“Compassion is the basis of morality.”
― Arthur Schopenhauer
By Dave Hood
Witnessing the suffering of another.
Perhaps a homeless man standing,
on the street, shaking in the cold,
requesting pocket change for a warm cup of coffee.
Or a foreign traveler searching for the name of a street,
Anxiety in his eyes, Discombobulated as if lost,
In the enormous, indifferent city, crowded with strange faces.
Or a young woman weeping on a park bench,
As if she’s grieving sad news, perhaps the loss
Of a her boyfriend whose departed for someone else.
Perhaps an elderly woman holding a cane for balance,
climbing the steps, struggling to pull
her shopping buggy filled with groceries
Or the dog with sad eyes, vomited and shivering,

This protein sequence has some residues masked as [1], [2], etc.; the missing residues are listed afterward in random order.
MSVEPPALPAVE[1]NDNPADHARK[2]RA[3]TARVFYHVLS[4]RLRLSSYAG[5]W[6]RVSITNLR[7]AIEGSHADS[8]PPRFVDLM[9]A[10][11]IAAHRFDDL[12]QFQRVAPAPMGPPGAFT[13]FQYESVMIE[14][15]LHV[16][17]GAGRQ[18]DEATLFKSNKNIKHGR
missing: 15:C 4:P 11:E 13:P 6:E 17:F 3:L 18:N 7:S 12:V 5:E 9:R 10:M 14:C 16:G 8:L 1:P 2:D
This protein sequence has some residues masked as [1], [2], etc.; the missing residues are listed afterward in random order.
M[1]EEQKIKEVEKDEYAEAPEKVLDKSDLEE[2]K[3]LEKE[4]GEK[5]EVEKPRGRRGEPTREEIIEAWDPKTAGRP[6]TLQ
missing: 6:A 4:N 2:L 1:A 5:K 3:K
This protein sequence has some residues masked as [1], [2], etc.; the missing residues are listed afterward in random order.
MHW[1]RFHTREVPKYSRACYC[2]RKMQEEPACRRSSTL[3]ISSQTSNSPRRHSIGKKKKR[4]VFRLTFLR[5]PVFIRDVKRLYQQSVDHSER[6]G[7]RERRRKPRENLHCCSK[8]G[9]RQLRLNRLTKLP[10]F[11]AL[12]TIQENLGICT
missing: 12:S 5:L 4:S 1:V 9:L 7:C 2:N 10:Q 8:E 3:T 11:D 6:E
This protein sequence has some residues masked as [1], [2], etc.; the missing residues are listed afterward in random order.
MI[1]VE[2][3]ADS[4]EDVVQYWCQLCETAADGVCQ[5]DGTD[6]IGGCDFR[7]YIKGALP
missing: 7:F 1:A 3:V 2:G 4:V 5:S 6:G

Lying on its side, resting, as if its caught the flu
Or something far worse.
In their suffering, you recall your own private moments of pain,
like the time you broke your leg, when you thought
you’d ski in the sunshine all day. Then you hopped around
on one leg, the other in a cast, balancing with crutches
for what seemed like an eternity.
Or the time you lost your employment
when you expected a promotion,
searched for work for a year, wallet always empty.
Or the time your girlfriend left you
for your best friend–people you trusted.
How you were devastated, felt sadness and betrayal
for several years.
These moments evoke feelings of compassion.
Your conscience whispering: “ Offer assistance
to alleviate their pain
And provide some comfort.
” So you extend a helping hand
to the person who suffers.